2011 Dragonette Cellars "Seven" Central Coast Syrah

SKU #1139338 92 points Stephen Tanzer's International Wine Cellar

 (95% syrah, 3% grenache and 2% mourvedre that was aged in a combination of barrels and puncheons): Inky ruby. Smoky aromas of black and blue fruit liqueur, cola, olive tapenade and floral oils, with a peppery topnote. Very syrah, offering gently sweet blueberry and cassis flavors that provide impressive palate coverage. Becomes spicier and more floral with air and finishes smooth, sweet and long, with only a suggestion of tannins.  (12/2013)

91 points Connoisseurs Guide

 Plentiful spice and suggestions of game are set against a substantial backdrop of mixed berries and sweet oak in the involving aromas of this big, rather obviously ripened Syrah, and, in the mouth, the message is one of varietal richness and ongoing fruit. The wine is fleshy and full and arguably a little brusque and blunt at present, but it is so deeply endowed in essential fruit that we have no qualms in predicting that it will grow and unfold impressively over the next half-dozen years.  (3/2014)

Robert Parker's Wine Advocate

 Slightly lighter in weight, with more red and black fruits, underbrush, hints of flowers and toasted spice, the 2011 Syrah Seven (95% Syrah, 3% Grenache and 2% Mourvedre) has more noticeable tannic grip and edge than the 2010, which has a larger buffer of fruit. Balanced, rich and elegant, enjoy this medium-bodied blend over the coming 7-8 years. Drink 2015-2021.  (8/2013)

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Price: $37.99
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- One of France's noblest black grape varieties, Syrah is known for its intense and distinctive perfume reminiscent of briar fruit, tar, spice and black pepper and its firm structure. One of few black grape varietals frequently vinified on its own, the best examples of Syrah come from the Northern Rhône, particularly Hermitage, but also Côte-Rôtie, Cornas, Crozes-Hermitage and St-Joseph. These wines are very astringent in their youth, though some Crozes-Hermitage and St-Joseph can be enjoyed young, relatively speaking. Given the requisite patience, though, these wines can reveal amazing complexity and secondary fruit characteristics like plum and blackcurrant as well as subtle hints of smoke and flowers. In the Southern Rhône, Syrah is used to add structure and complexity to wines dominated by Grenache and complemented by Mourvèdre, like the more immediately drinkable Côte du Rhônes, as well as the long-lived wines of Châteauneuf-du-Pape. In recent years, plantings of Syrah have spread throughout the Languedoc-Roussillon where it is produced on its own or blended with other varietals. Outside of France, the most important Syrah growing country is easily Australia, where it is called Shiraz. Quality levels here depend greatly on yields and geography, and the wines range from bold, fruity and easy-drinking to intense and ageable, like the famed Penfolds Grange. Often bottled on its own, in Australia Syrah is also can be blended with Grenache and Mourvèdre, as in the Southern Rhône, and is increasingly combined with Cabernet Sauvignon. Syrah has also been steadily increasing in popularity in California, thanks to a group of advocates called the Rhône Rangers. Its most successful iterations come from the Central and Sonoma Coasts, where winemakers are pushing boundaries and creating some incredible wines. In recent years Syrah has also found a number of proponents in Washington State, which is definitely a region to watch for this variety.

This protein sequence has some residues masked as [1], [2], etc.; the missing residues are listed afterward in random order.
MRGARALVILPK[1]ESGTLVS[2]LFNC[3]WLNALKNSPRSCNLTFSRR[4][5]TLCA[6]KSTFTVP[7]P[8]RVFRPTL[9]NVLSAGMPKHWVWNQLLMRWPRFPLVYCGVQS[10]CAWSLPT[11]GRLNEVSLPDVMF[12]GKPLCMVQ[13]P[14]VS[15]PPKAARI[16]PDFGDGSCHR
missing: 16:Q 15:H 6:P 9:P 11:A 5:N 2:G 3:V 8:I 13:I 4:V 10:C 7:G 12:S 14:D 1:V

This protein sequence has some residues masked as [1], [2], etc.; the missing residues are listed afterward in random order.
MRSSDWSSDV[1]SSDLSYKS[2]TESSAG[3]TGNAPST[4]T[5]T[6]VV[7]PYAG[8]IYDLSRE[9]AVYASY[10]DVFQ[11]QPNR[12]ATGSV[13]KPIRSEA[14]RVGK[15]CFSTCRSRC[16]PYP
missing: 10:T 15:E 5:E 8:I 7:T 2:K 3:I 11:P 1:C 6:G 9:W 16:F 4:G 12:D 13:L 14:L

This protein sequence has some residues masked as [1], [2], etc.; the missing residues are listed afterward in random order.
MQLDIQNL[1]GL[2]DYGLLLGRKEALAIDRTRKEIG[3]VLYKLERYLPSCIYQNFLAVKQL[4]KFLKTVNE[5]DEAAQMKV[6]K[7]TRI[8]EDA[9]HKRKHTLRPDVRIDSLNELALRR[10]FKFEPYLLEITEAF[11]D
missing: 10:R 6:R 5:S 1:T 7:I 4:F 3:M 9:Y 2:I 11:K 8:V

United States

- When people consider domestic wine, they normally think about the state of California. The fine viticultural Region within California, including the Napa Valley, Sonoma, Santa Cruz Mountains, Mendocino and Santa Barbara, are capable of growing grapes of world-class quality. But there's plenty of fabulous wine coming from other states, too. Oregon, Washington and New York are also causing eyebrows (and glassware) to be raised around the world. Click for a list of bestselling items from the United States.


- With the explosive growth that California's wine industry has seen the past several years, it's easy to view winemaking and grape growing in the Golden State as a recent phenomenon. And while it's true that California's viticultural history is brief compared to several European countries, this state's roots date back well over 200 years. Due to the enormous response to California wine within the United States and worldwide, there are thousands of excellent and diverse wines being produced within the state each year. For our entire selection of California wines, please visit this link.
Specific Appellation:

Santa Maria/Santa Barbara

- Santa Maria and Santa Ynez make up the two AVAs of Santa Barbara County, an area known for its natural beauty and temperate climate. The best grape-growing areas, however, are located on the very coastal reaches of these two appellations, and are cooled by ever-present fog and ocean breezes (it is even cooler and foggier here than Carneros!). As expected, Chardonnay and Pinot Noir thrive while the more inland zones lay claim to Bordeaux varietals and some Rhône blends.
Alcohol Content (%): 14.9